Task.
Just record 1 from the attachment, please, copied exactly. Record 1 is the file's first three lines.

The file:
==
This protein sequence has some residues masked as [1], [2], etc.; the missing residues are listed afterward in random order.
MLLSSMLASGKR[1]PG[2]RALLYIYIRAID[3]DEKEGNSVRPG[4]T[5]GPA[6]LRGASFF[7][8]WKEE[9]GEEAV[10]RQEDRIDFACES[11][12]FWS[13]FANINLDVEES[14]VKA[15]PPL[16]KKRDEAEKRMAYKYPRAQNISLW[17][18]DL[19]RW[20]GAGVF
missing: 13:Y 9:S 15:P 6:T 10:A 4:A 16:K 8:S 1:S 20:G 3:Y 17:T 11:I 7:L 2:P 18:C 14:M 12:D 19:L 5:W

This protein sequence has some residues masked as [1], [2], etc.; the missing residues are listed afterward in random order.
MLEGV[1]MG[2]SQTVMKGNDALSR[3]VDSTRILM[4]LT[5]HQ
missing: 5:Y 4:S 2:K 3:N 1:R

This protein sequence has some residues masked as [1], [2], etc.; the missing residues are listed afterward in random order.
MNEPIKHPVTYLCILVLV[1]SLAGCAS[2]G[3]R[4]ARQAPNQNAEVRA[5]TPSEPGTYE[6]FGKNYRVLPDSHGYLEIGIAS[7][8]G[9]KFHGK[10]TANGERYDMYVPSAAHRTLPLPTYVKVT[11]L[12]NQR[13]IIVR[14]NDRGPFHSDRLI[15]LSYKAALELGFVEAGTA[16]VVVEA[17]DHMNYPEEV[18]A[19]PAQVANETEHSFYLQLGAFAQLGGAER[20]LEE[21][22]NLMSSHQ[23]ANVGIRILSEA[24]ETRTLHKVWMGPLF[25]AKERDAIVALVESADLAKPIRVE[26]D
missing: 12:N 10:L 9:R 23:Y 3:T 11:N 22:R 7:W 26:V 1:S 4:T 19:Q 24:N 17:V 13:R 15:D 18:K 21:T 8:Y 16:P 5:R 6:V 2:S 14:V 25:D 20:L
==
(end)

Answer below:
This protein sequence has some residues masked as [1], [2], etc.; the missing residues are listed afterward in random order.
MLLSSMLASGKR[1]PG[2]RALLYIYIRAID[3]DEKEGNSVRPG[4]T[5]GPA[6]LRGASFF[7][8]WKEE[9]GEEAV[10]RQEDRIDFACES[11][12]FWS[13]FANINLDVEES[14]VKA[15]PPL[16]KKRDEAEKRMAYKYPRAQNISLW[17][18]DL[19]RW[20]GAGVF
missing: 13:Y 9:S 15:P 6:T 10:A 4:A 16:K 8:S 1:S 20:G 3:Y 17:T 11:I 7:L 2:P 18:C 14:M 12:D 19:L 5:W